Center for Asia Pacific Studies
The Center is San Francisco’s academic gateway to the Asia Pacific, fostering and promoting innovative research, teaching and public programs.
The contours of the Korean value system are examined both extensively and through an intensive single-case study in which a representative personality is invited to appraise a set of historical figures under various conditions of instruction focused on Confucian and other values. The Q sample is comprised of the names of 50 historical and contemporary figures (e.g., Kim Ok-Gyun, assassinated reformer of the late Yi dynasty; Chun Bong-Joon, religious leader associated with peasant revolts in the late 19th century; Lee Hwang, 15th century Confucian scholar, et al.). Initially, 25 Korean students Q sorted the 50 names from appealing to unappealing, producing two factors. Intensive studies involved Q-sort appraisals in terms of values such as In (Chinese Jen, humanity, virtuousness), Eui (Chinese Yi, righteousness and sense of duty), Yea (Chinese Li, propriety), and others. Discussion considers sources of stability and change in Korean values.
The historical coverage of bilateral relations between the Philippines and the United States has always been stacked in favor of the latter. For decades, scholars have written about America’s impact on Philippine society, government, economics, and culture. However, the mass migration of Filipinos globally, and in particular to the United States, has turned the focus of attention to the growing influence and contributions of the former to American society. This article moves from a one-sided bilateral view of relations between the two states to a more two-way, transnational perspective. An interesting area that has emerged is religion, since Filipino immigrants not only bring with them their political ideals and economic quest but their deep faith. It argues that the Spanish and American Christianization of the Philippines also precipitated a Filipinization of American Christian churches, especially in California, which is the adopted home of close to a million Filipino immigrants.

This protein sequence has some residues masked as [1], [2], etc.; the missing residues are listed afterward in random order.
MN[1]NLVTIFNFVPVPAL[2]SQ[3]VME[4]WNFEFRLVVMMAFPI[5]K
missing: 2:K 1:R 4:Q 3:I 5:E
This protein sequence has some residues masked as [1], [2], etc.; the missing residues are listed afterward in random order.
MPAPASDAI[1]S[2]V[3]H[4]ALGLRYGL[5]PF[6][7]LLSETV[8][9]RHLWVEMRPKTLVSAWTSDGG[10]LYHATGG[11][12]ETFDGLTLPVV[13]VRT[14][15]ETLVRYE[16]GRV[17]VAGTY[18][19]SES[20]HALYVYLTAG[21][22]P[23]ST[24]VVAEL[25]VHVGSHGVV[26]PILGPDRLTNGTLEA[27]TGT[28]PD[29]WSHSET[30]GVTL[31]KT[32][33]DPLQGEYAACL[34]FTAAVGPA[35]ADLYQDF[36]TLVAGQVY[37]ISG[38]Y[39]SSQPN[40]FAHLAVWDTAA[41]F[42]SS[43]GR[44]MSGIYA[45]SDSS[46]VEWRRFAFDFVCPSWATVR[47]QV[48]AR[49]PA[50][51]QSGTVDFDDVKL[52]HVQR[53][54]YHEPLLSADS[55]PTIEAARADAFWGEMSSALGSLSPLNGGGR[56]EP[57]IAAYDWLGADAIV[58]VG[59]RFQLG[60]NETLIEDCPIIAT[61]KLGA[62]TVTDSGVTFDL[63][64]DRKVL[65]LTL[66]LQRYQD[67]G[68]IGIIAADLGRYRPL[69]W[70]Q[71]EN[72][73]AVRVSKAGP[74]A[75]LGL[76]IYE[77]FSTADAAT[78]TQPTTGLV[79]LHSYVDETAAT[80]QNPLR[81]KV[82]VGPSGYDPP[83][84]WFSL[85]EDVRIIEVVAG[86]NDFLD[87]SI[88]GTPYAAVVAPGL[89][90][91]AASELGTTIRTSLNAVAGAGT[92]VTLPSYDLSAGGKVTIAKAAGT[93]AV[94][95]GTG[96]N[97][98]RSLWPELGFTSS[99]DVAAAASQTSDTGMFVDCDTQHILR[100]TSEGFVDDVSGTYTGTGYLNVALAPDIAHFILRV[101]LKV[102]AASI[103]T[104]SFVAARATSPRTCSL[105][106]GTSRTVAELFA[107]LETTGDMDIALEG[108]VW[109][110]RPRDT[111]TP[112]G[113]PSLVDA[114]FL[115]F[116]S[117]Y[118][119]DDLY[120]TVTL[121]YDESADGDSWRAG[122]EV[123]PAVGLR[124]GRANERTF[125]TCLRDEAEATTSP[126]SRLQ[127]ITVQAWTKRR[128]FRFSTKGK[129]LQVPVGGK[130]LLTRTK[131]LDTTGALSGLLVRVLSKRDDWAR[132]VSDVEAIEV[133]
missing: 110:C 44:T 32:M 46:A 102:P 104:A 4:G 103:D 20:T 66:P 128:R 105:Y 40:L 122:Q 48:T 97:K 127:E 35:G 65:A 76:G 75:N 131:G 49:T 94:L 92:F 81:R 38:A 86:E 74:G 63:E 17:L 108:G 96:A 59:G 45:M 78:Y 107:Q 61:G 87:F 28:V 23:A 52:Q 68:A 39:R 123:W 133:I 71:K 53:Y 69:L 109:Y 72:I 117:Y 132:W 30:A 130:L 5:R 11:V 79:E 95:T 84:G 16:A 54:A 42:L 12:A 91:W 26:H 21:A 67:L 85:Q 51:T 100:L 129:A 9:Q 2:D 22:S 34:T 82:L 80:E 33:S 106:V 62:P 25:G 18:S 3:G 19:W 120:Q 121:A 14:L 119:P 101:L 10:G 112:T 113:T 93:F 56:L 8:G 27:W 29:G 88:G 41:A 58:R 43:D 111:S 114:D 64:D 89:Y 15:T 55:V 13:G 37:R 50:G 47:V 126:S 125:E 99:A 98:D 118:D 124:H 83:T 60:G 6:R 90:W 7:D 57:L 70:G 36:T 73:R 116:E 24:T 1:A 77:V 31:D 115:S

The archaeological research on the lndus Valley Civilization (3000 B.C-1500 B.C.) has contributed much to the understanding of this highly-complex civilization. However, the conventional view that the civilization flourished mainly on the banks of the Indus river has been increasingly challenged. This paper provides original data to show that geographical regions once considered inhospitable to the growth and extension of the Indus Valley civilization (namely the Rohri Hills and the Thar Desert), were in fact quite conducive to human settlement. To make our case we provide a significant set of empirical data collected during our archaeological fieldwork from the Thar, Rohri Hills and its adjacent areas to give a fuller vision of historical culture developments from the Palaeolithic to the lndus period.
The need to achieve competitive advantage in foreign trade operations has led both developed and developing countries to join forces. A new balance of power was generated by the formation of regional associations in the global marketplace. This trend brought about a new era in the field of international relations, as a direct consequence of liberalization of trade and capital flows impelled by globalization. In this context, where disputes among nations can become endless, it is easy to understand the growing importance of the WTO (World Trade Organization) as a ruler and mediator. On the other hand, forming an opinion about possible consequences of this new order upon world trade, involves a thorough comprehension of the objectives and forms of organization of the existing trade agreements.